In Klimt’s garden, martagons take us back to Art Nouveau with their decoratively shaped stems and delicately colored flowers.

Martagons. A photo by Paivi Eerola from Peony and Parakeet

In Klimt’s garden, we connect with the outside world so that it lightens up our inner world. When I look at Mackie d’Arge’s gorgeous piece, I feel connected to both.

Inspired by Gustav Klimt. Mackie d'Arge, USA - a student artwork from the mini-course Patterned Topiary. By Peony and Parakeet.

When we look at the world with the everyday eyes, we worry about the weather when we look up.

Spring Sky. A photo by Paivi Eerola from Peony and Parakeet.

But when we change to the magical eyes, the sky and the earth are not separate at all. Just like in Diana Jackson’s expressive piece!

Inspired by Gustav Klimt. Diana Jackson, USA - a student artwork from the mini-course Patterned Topiary. By Peony and Parakeet.

Winter in Klimt’s Garden

I wrote most of this blog post yesterday. When I woke up this morning, the snow had come to Finland. It felt depressing. “The garden is gone,” I said to myself. But then I realized that I had my everyday eyes. When looking with the magical eyes, Klimt’s garden is there for sure. It has just changed its colors.

Winter in the garden. A photo by Paivi Eerola from Peony and Parakeet.

Klimt’s Garden in Your Art Journal!

The student artwork in this blog post is created from the mini-course Patterned Topiary. In the mini-course, you can create a decorative garden scene in Gustav Klimt’s style. The mini-course is available as a part of Imagine Monthly Fall 2016 art journaling bundle, packed with four more inspiring themes and techniques. And to celebrate the snow arriving in Southern Finland, you will get the generous 30% off during the weekend (from Oct 26 to Oct 29, midnight PST). >> Buy now!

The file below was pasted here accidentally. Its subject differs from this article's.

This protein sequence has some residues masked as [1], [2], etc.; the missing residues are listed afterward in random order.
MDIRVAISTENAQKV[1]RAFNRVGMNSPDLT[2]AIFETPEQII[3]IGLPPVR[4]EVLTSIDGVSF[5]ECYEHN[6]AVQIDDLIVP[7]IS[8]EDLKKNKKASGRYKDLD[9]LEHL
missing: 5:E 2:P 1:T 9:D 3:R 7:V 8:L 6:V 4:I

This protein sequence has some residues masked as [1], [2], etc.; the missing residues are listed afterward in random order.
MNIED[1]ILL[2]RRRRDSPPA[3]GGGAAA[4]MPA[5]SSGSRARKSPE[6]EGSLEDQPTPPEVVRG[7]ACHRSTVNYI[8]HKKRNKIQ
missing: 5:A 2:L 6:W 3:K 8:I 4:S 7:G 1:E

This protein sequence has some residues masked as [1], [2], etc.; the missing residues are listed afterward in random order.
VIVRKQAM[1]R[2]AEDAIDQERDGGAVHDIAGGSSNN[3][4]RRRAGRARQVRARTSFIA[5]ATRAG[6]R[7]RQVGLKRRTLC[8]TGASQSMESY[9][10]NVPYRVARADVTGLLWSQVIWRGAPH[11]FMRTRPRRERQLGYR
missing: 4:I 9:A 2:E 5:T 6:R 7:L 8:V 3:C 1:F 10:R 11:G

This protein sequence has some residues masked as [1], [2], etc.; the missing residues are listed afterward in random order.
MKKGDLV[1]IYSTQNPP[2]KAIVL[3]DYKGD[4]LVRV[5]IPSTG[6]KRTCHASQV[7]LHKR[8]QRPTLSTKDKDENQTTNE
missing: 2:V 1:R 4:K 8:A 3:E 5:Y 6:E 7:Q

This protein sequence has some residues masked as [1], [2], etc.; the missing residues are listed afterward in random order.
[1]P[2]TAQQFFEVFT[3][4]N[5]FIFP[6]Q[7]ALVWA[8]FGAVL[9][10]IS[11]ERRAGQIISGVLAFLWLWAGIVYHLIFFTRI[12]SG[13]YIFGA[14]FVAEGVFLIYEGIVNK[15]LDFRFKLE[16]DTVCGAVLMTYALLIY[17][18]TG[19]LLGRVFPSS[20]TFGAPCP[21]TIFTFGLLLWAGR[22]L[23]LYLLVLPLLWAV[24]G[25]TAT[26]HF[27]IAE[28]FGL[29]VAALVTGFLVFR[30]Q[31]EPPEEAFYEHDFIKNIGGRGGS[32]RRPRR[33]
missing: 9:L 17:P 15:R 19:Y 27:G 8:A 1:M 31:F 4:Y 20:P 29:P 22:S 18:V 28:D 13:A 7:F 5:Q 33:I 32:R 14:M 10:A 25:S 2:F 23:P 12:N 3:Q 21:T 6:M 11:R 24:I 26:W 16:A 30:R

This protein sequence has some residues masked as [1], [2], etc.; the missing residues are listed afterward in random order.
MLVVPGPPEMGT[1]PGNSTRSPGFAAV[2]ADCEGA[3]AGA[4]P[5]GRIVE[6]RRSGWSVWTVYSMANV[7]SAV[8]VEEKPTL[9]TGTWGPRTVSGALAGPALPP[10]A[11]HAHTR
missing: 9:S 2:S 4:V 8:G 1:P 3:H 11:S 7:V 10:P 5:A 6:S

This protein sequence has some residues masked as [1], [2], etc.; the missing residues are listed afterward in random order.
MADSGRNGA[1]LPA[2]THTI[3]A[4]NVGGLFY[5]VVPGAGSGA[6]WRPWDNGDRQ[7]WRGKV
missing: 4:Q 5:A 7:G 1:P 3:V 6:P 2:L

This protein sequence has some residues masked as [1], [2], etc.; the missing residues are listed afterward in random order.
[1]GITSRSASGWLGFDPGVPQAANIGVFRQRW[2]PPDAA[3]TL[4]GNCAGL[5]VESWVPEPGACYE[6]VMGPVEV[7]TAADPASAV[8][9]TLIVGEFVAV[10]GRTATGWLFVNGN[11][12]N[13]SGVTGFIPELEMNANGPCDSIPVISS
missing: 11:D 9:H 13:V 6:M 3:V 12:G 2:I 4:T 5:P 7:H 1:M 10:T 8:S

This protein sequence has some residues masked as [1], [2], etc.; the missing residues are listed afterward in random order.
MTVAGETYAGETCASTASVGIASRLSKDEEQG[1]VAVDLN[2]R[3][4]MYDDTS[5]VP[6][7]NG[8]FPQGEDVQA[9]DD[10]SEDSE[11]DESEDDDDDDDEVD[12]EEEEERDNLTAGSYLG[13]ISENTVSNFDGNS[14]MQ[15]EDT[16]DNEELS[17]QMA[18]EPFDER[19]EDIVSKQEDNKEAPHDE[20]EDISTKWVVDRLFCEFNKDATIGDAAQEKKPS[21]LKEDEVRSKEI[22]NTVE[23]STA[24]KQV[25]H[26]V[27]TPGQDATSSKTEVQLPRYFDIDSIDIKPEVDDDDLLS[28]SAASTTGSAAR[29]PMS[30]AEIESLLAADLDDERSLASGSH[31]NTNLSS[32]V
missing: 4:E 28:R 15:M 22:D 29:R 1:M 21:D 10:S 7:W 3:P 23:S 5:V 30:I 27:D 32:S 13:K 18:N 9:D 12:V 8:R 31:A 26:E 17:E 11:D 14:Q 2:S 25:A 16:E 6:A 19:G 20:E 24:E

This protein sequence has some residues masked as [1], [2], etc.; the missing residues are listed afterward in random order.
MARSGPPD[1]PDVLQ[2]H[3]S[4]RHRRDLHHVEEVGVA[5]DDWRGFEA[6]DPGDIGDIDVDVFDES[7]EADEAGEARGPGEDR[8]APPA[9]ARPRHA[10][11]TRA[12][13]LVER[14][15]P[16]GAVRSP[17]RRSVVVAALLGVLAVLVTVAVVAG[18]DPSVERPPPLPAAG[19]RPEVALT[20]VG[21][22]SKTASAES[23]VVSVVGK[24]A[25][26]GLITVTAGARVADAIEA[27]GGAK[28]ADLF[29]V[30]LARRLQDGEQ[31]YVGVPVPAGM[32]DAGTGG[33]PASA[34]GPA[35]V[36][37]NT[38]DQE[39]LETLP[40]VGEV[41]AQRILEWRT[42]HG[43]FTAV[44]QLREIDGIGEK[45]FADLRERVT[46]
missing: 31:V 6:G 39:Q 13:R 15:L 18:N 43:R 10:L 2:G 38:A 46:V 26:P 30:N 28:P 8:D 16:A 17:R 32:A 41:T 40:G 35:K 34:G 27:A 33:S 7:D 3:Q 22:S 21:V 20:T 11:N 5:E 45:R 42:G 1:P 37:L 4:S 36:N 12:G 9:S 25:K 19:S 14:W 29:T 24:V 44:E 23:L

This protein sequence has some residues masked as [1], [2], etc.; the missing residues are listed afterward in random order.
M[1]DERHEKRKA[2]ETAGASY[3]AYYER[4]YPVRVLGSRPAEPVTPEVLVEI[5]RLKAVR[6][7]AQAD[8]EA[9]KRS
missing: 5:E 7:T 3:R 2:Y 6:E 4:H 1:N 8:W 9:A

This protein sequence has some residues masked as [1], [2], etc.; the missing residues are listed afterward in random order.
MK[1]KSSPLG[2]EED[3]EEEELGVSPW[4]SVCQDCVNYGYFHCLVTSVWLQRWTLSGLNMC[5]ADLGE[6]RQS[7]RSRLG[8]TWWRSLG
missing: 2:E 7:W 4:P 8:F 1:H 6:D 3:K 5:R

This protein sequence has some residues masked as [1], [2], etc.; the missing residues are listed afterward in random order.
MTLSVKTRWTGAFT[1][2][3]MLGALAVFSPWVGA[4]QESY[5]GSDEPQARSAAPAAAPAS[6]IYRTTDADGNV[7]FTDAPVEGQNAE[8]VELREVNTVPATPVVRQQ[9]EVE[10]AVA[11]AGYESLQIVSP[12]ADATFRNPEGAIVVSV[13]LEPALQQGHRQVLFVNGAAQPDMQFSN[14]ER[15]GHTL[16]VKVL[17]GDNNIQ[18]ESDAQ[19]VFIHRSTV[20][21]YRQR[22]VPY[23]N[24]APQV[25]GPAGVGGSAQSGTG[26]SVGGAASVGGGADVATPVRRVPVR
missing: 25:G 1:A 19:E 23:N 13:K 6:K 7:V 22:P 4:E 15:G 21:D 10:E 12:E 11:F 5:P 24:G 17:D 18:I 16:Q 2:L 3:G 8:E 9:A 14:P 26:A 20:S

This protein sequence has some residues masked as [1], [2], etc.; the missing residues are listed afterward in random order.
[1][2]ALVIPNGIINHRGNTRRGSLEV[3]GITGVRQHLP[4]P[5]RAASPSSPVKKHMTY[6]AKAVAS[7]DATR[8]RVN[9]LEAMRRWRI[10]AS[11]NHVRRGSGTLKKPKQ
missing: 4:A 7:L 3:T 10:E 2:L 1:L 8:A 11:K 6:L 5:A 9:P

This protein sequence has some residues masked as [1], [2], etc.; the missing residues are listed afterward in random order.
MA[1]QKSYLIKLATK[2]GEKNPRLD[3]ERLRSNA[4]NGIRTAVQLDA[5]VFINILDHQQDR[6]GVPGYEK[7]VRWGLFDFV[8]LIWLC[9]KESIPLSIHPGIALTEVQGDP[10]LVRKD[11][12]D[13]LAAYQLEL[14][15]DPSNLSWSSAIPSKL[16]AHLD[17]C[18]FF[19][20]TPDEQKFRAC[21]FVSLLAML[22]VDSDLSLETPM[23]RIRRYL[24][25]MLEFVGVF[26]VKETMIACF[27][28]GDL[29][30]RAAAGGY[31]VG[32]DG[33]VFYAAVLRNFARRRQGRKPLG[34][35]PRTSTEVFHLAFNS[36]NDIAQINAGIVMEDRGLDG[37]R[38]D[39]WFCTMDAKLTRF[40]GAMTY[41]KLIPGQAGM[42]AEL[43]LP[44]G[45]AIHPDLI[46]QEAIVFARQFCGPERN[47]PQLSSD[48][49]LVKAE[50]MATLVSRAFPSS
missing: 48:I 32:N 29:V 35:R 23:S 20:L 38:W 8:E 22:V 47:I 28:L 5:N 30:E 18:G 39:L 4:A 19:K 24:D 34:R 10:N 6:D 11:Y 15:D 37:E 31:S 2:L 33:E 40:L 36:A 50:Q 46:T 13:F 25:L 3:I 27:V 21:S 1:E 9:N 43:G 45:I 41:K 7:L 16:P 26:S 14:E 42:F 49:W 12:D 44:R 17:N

Paivi Eerola from Peony and Parakeet and her Klimt's garden - an art journal spread inspired by Gustav Klimt. From her mini-course Patterned Topiary. 

Create Klimt’s Garden: Buy Patterned Topiary + 4 inspiring mini-courses!

Painting with Imagination – Watch the Video!

Bluebird, a watercolor and gouache painting by Paivi Eerola from Peony and Parakeet. Watch the video about creating this painting and using imagination!

This week, I have made a special video for you! On the video, I paint with watercolors and talk about getting attention and growing imagination. They both are important for any artist. Honestly, it was quite exciting to talk and paint under two cameras, and I was afraid that I would just make a mess when I had so many things going on at the same time. But I tried to make the video so that it would feel like you would be visiting my studio and paint with me there. I hope you’ll enjoy it!

Painting with Imagination – Watch the Video!

Floral Fantasies in 3 Styles Begins Oct 16!
Floral Fantasies in Three Styles, a flower painting online workshop by Peony and Parakeet